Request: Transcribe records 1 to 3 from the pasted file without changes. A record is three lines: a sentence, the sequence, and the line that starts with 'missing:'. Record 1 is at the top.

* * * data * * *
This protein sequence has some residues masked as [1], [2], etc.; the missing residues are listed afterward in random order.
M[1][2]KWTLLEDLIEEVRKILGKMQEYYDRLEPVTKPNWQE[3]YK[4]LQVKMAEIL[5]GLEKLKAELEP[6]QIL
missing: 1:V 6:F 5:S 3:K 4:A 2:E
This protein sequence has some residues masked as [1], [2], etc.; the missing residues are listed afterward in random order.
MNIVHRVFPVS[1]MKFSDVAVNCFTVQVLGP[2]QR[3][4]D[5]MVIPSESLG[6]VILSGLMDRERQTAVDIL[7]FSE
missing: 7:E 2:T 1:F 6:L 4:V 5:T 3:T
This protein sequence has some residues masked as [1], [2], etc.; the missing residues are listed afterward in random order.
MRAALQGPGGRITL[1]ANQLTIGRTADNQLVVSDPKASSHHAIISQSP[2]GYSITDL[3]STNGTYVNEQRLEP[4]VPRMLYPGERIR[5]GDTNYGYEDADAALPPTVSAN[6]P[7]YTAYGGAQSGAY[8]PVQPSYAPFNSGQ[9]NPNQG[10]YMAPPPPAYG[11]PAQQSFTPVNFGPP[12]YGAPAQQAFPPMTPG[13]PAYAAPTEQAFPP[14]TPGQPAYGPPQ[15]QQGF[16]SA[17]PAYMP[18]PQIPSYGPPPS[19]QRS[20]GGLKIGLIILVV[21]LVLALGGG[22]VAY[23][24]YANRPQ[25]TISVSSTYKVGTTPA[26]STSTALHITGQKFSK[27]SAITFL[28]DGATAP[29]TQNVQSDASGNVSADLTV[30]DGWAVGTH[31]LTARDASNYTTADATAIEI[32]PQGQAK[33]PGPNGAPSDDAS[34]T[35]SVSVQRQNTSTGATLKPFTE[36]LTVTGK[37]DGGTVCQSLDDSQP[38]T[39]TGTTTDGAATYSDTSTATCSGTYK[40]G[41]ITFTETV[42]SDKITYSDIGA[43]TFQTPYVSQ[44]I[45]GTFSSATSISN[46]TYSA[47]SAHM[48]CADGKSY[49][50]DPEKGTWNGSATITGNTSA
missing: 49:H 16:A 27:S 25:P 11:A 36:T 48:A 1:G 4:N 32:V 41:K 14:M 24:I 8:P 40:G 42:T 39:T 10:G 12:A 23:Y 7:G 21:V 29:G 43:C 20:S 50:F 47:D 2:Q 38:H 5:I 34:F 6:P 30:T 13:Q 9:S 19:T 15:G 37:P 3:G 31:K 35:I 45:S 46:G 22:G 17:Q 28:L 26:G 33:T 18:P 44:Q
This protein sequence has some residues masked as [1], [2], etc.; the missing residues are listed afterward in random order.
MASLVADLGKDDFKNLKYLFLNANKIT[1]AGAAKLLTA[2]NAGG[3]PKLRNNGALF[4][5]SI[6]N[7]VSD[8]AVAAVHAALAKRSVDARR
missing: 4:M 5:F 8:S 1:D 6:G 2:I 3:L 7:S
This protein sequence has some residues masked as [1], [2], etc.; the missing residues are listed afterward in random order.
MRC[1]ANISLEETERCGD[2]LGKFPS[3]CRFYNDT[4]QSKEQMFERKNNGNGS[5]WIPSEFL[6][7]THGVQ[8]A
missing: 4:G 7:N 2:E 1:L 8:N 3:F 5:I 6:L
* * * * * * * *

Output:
This protein sequence has some residues masked as [1], [2], etc.; the missing residues are listed afterward in random order.
M[1][2]KWTLLEDLIEEVRKILGKMQEYYDRLEPVTKPNWQE[3]YK[4]LQVKMAEIL[5]GLEKLKAELEP[6]QIL
missing: 1:V 6:F 5:S 3:K 4:A 2:E
This protein sequence has some residues masked as [1], [2], etc.; the missing residues are listed afterward in random order.
MNIVHRVFPVS[1]MKFSDVAVNCFTVQVLGP[2]QR[3][4]D[5]MVIPSESLG[6]VILSGLMDRERQTAVDIL[7]FSE
missing: 7:E 2:T 1:F 6:L 4:V 5:T 3:T
This protein sequence has some residues masked as [1], [2], etc.; the missing residues are listed afterward in random order.
MRAALQGPGGRITL[1]ANQLTIGRTADNQLVVSDPKASSHHAIISQSP[2]GYSITDL[3]STNGTYVNEQRLEP[4]VPRMLYPGERIR[5]GDTNYGYEDADAALPPTVSAN[6]P[7]YTAYGGAQSGAY[8]PVQPSYAPFNSGQ[9]NPNQG[10]YMAPPPPAYG[11]PAQQSFTPVNFGPP[12]YGAPAQQAFPPMTPG[13]PAYAAPTEQAFPP[14]TPGQPAYGPPQ[15]QQGF[16]SA[17]PAYMP[18]PQIPSYGPPPS[19]QRS[20]GGLKIGLIILVV[21]LVLALGGG[22]VAY[23][24]YANRPQ[25]TISVSSTYKVGTTPA[26]STSTALHITGQKFSK[27]SAITFL[28]DGATAP[29]TQNVQSDASGNVSADLTV[30]DGWAVGTH[31]LTARDASNYTTADATAIEI[32]PQGQAK[33]PGPNGAPSDDAS[34]T[35]SVSVQRQNTSTGATLKPFTE[36]LTVTGK[37]DGGTVCQSLDDSQP[38]T[39]TGTTTDGAATYSDTSTATCSGTYK[40]G[41]ITFTETV[42]SDKITYSDIGA[43]TFQTPYVSQ[44]I[45]GTFSSATSISN[46]TYSA[47]SAHM[48]CADGKSY[49][50]DPEKGTWNGSATITGNTSA
missing: 49:H 16:A 27:S 25:P 11:A 36:T 48:A 1:G 4:N 32:V 41:K 14:M 24:I 8:P 40:G 42:T 39:T 10:G 12:A 23:Y 7:G 21:V 29:G 43:C 20:S 50:F 47:D 2:Q 38:H 5:I 34:F 6:P 30:T 13:Q 9:S 19:T 15:G 37:P 3:G 31:K 35:I 45:S 46:G 22:G 17:Q 28:L 26:G 33:T 18:P 44:Q